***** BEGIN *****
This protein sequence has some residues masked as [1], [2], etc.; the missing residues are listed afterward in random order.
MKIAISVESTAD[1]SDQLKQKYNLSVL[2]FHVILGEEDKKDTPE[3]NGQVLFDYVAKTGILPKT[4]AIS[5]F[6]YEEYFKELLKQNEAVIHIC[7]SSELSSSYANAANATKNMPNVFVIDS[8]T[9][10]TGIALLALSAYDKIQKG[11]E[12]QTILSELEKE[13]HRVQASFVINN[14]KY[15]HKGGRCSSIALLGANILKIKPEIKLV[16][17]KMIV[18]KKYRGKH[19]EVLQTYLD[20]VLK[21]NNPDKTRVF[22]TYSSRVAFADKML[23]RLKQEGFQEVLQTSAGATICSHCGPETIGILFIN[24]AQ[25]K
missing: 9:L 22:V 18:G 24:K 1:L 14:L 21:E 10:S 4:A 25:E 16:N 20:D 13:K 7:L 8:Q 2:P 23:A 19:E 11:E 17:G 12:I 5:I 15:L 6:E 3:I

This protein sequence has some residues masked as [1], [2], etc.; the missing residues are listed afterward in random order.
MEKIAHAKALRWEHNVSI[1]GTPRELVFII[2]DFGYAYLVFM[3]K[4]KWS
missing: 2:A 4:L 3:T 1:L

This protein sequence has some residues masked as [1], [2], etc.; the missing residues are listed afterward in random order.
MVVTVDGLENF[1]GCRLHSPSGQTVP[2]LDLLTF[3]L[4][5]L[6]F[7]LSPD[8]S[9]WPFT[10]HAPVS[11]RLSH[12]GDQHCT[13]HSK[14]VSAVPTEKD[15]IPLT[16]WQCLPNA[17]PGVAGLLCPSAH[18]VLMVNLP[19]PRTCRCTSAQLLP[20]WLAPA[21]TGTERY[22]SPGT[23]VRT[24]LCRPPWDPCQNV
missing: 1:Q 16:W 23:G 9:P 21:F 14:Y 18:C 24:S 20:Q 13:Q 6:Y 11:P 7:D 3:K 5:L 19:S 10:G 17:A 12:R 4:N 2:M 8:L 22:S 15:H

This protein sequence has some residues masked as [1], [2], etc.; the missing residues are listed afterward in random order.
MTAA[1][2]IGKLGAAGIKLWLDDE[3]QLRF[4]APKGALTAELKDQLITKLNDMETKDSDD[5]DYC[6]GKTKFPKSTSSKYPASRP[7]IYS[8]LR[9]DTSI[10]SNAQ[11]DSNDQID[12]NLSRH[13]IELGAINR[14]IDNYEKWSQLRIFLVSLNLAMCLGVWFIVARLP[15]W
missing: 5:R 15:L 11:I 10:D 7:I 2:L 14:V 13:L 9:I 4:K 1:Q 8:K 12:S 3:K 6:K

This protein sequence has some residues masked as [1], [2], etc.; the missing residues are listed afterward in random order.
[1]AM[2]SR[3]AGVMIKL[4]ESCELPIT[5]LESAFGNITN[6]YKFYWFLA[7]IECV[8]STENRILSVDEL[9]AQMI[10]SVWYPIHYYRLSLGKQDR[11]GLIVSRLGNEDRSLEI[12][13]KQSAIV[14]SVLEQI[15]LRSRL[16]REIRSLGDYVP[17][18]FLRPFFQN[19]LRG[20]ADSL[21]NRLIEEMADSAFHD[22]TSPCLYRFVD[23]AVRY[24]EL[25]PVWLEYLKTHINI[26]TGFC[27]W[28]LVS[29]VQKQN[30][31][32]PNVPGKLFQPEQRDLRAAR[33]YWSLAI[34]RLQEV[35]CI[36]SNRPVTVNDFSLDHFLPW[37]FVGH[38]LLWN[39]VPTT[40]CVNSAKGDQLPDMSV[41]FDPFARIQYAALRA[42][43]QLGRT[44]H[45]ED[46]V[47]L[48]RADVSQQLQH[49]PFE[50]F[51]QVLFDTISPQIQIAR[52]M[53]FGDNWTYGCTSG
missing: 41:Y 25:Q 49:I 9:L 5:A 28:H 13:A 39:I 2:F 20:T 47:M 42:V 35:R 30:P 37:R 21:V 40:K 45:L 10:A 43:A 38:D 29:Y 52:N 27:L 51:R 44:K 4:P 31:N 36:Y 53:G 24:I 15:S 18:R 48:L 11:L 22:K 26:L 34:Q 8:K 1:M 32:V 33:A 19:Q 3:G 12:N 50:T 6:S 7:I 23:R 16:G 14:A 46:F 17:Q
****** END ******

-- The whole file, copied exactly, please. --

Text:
This protein sequence has some residues masked as [1], [2], etc.; the missing residues are listed afterward in random order.
MKIAISVESTAD[1]SDQLKQKYNLSVL[2]FHVILGEEDKKDTPE[3]NGQVLFDYVAKTGILPKT[4]AIS[5]F[6]YEEYFKELLKQNEAVIHIC[7]SSELSSSYANAANATKNMPNVFVIDS[8]T[9][10]TGIALLALSAYDKIQKG[11]E[12]QTILSELEKE[13]HRVQASFVINN[14]KY[15]HKGGRCSSIALLGANILKIKPEIKLV[16][17]KMIV[18]KKYRGKH[19]EVLQTYLD[20]VLK[21]NNPDKTRVF[22]TYSSRVAFADKML[23]RLKQEGFQEVLQTSAGATICSHCGPETIGILFIN[24]AQ[25]K
missing: 9:L 22:V 18:G 24:K 1:L 14:L 21:E 10:S 4:A 25:E 16:N 20:D 13:K 7:L 8:Q 2:P 23:A 19:E 11:E 17:G 12:I 5:I 15:L 6:E 3:I

This protein sequence has some residues masked as [1], [2], etc.; the missing residues are listed afterward in random order.
MEKIAHAKALRWEHNVSI[1]GTPRELVFII[2]DFGYAYLVFM[3]K[4]KWS
missing: 2:A 4:L 3:T 1:L

This protein sequence has some residues masked as [1], [2], etc.; the missing residues are listed afterward in random order.
MVVTVDGLENF[1]GCRLHSPSGQTVP[2]LDLLTF[3]L[4][5]L[6]F[7]LSPD[8]S[9]WPFT[10]HAPVS[11]RLSH[12]GDQHCT[13]HSK[14]VSAVPTEKD[15]IPLT[16]WQCLPNA[17]PGVAGLLCPSAH[18]VLMVNLP[19]PRTCRCTSAQLLP[20]WLAPA[21]TGTERY[22]SPGT[23]VRT[24]LCRPPWDPCQNV
missing: 1:Q 16:W 23:G 9:P 21:F 14:Y 18:C 24:S 20:Q 13:Q 6:Y 11:P 7:D 3:K 5:L 19:S 10:G 17:A 12:R 4:N 2:M 8:L 22:S 15:H

This protein sequence has some residues masked as [1], [2], etc.; the missing residues are listed afterward in random order.
MTAA[1][2]IGKLGAAGIKLWLDDE[3]QLRF[4]APKGALTAELKDQLITKLNDMETKDSDD[5]DYC[6]GKTKFPKSTSSKYPASRP[7]IYS[8]LR[9]DTSI[10]SNAQ[11]DSNDQID[12]NLSRH[13]IELGAINR[14]IDNYEKWSQLRIFLVSLNLAMCLGVWFIVARLP[15]W
missing: 5:R 15:L 11:I 10:D 7:I 2:L 14:V 13:L 9:I 4:K 1:Q 8:K 12:S 3:K 6:K

This protein sequence has some residues masked as [1], [2], etc.; the missing residues are listed afterward in random order.
[1]AM[2]SR[3]AGVMIKL[4]ESCELPIT[5]LESAFGNITN[6]YKFYWFLA[7]IECV[8]STENRILSVDEL[9]AQMI[10]SVWYPIHYYRLSLGKQDR[11]GLIVSRLGNEDRSLEI[12][13]KQSAIV[14]SVLEQI[15]LRSRL[16]REIRSLGDYVP[17][18]FLRPFFQN[19]LRG[20]ADSL[21]NRLIEEMADSAFHD[22]TSPCLYRFVD[23]AVRY[24]EL[25]PVWLEYLKTHINI[26]TGFC[27]W[28]LVS[29]VQKQN[30][31][32]PNVPGKLFQPEQRDLRAAR[33]YWSLAI[34]RLQEV[35]CI[36]SNRPVTVNDFSLDHFLPW[37]FVGH[38]LLWN[39]VPTT[40]CVNSAKGDQLPDMSV[41]FDPFARIQYAALRA[42][43]QLGRT[44]H[45]ED[46]V[47]L[48]RADVSQQLQH[49]PFE[50]F[51]QVLFDTISPQIQIAR[52]M[53]FGDNWTYGCTSG
missing: 41:Y 25:Q 49:I 9:L 5:A 28:H 13:A 39:I 2:F 20:T 47:M 42:V 35:R 30:P 37:R 21:V 40:K 45:L 10:A 43:A 38:D 29:Y 52:N 27:L 51:R 44:K 4:P 31:N 36:Y 53:G 24:I 15:S 18:R 48:L 11:L 22:K 26:L 34:Q 8:K 1:M 32:V 33:A 19:Q 3:G 12:N 50:T 6:S 7:I 23:R 16:G 14:A 46:F 17:Q